It’s telling that CrossFit is well-associated with this condition, or what Crossfitters call, “Uncle Rhabdo.” They promote t-shirts and posters of a clown suffering, hooked up to a dialysis machine, with its internal organs hanging out. Some say it’s a fun way to point out the inherent risks of CrossFit, but, to me, it makes a mockery of the risks and feeds of the egos of naive participants, making it a point of distinction whether they can withstand this sport’s possibly lethal effects. In regards to those suffering from Rhabdo, Greg Glassman, founder of CrossFit, admits, “From our perspective, it seems abundantly clear that these folks were exposed to too much work in too short a time.” I agree with him. CrossFit claims they are taking steps toward this problem, but without the authority over programing in their affiliate locations, it’s doubtful these promises will lead to actual changes. In any type of training, give your best effort possible with your current physical limitations in mind. In doing so, you will become empowered instead of injured.
In summary, this blog has discussed many aspects of training and has compared them to CrossFit, which is a high intensity power and performance sport. With any sport the benefits of playing may outweigh the risks associated to it—if that’s your sport. However, if you are trying to achieve general health, a specific fitness goal, or just trying to improve your appearance, then it’s best to find a trainer who can create a training program around you.
Below is a method for outlining your goals, so you know what to achieve and what training will help you do so.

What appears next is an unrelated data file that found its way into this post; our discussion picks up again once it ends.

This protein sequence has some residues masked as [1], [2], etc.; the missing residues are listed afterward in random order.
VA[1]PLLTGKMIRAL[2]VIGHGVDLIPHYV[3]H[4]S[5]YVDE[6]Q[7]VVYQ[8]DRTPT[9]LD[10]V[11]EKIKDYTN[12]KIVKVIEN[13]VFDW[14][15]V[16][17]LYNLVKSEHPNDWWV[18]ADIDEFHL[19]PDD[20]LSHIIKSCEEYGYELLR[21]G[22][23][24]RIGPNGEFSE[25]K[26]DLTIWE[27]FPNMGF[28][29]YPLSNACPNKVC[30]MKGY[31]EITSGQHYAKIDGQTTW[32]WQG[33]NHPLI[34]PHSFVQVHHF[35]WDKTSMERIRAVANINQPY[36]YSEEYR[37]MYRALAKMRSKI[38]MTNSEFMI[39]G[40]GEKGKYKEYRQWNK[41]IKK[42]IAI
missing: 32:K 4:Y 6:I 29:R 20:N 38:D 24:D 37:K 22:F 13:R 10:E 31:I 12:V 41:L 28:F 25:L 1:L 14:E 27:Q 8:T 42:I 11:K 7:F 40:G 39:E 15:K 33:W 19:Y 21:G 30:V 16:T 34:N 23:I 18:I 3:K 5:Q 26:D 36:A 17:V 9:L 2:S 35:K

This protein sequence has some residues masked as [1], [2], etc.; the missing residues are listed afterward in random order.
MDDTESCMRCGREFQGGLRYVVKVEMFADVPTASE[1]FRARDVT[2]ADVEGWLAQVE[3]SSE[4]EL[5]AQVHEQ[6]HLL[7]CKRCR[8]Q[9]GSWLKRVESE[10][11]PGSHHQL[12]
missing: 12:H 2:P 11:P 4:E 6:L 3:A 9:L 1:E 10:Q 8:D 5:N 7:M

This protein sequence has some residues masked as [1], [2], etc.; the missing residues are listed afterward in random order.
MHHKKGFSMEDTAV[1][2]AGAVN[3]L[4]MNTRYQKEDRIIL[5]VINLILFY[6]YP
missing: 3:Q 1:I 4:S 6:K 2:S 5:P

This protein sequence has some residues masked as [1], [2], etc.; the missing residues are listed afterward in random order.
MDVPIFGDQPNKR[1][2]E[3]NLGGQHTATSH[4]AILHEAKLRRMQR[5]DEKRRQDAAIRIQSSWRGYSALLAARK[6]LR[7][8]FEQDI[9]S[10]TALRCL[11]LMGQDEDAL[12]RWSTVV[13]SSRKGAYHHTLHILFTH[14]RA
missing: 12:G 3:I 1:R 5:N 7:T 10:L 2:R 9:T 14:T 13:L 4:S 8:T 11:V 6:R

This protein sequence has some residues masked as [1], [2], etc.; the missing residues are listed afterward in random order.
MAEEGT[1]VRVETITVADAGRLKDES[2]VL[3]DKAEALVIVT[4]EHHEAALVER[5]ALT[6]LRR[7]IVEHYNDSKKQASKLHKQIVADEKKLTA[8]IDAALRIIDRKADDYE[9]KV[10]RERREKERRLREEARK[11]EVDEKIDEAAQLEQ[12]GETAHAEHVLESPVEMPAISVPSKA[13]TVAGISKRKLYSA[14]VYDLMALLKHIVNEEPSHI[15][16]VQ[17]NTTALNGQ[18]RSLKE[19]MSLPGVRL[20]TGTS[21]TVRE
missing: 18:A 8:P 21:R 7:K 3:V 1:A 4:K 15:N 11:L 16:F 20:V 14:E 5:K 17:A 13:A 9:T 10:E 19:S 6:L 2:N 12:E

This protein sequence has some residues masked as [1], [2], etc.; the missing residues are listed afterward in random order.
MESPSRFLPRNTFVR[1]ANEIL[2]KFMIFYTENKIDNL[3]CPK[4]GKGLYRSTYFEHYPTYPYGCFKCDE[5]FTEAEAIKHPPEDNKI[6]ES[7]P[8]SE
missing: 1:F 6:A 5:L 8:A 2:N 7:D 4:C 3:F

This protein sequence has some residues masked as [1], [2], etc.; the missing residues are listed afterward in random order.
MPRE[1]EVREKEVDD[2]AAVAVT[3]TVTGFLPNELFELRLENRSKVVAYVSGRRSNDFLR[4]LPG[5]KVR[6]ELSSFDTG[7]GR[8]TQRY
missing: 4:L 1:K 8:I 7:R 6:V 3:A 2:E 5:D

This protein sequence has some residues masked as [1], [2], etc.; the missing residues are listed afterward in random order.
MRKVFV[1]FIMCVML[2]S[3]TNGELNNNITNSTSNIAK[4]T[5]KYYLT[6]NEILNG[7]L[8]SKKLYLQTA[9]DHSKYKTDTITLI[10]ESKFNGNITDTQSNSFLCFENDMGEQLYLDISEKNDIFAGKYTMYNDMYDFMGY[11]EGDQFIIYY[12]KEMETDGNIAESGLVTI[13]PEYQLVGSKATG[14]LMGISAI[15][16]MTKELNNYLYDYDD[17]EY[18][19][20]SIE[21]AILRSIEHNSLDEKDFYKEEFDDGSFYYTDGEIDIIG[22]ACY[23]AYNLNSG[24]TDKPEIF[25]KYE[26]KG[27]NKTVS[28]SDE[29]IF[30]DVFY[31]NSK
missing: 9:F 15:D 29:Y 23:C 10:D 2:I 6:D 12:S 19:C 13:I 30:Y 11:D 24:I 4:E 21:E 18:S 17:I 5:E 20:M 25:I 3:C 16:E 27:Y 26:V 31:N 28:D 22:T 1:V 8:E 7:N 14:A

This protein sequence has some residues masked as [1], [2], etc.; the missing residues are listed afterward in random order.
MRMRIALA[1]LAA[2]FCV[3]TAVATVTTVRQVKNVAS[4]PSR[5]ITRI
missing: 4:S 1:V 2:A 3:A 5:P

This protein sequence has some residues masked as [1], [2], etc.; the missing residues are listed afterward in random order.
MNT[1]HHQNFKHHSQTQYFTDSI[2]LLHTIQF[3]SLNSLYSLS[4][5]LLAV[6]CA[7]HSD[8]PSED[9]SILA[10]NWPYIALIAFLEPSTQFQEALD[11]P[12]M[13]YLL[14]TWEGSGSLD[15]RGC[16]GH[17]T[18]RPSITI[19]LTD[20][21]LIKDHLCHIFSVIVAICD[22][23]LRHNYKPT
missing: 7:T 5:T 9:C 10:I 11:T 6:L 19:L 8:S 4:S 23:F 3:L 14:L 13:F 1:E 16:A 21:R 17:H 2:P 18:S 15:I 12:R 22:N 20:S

There are two types of goals: progress goals and process goals. You need to identify both to make achievements.
- A progress goal is a goal that when achieved demonstrates your progress.
- A process goal is a written commitment describing how you are going to attain your progress goal.
For example, a popular goal is to lose weight, but a process goal describes the exercise and nutrition process you will follow to achieve it.
A few other guidelines to follow when goal setting are:
- Clearly define your objectives.Which goal do you want to achieve? If there are many, which one is your priority?
- Examples: develop muscles, slim down, improve performance, maintain health, etcetera.
- Quantify your objective:
- Lose five pounds of fat in one month, gain ten pounds of muscle in six months, train for a sport or event that is in six months, etcetera.
- Questions to ask before you start a training program are:
- Why am I exercising; for sport or for health?
- Does this training method increase my risk of injury? Is it necessary to accomplish my goals?
Good luck on your journey to fitness! I know by applying the principles I’ve outlined you will be empowered to find what works for you. Please respond with your questions so I may better assist you in developing and achieving your goals!
About the Author
An exercise physiologist and health professional for the last eight years, Mira Rasmussen, BS, ACSM, is passionate about personalizing the path to wellness and being a guide through that life-changing process. She has worked with all populations and has utilized her psycho-physiological skills in eating disorder recovery, addiction, corporate wellness, personal training, and nutrition. Mira has worked side by side renowned dietitians, doctors and psycho-therapists using physical fitness as a vital tool for clients to reach and sustain a well-balanced life.
Disclaimer: This blog post does not reflect the views of the OAC, the National Board of Directors or staff. Information contained in this blog post is not based on scientific research and has not been validated. The OAC does not endorse any merchandise or program mentioned in this blog post.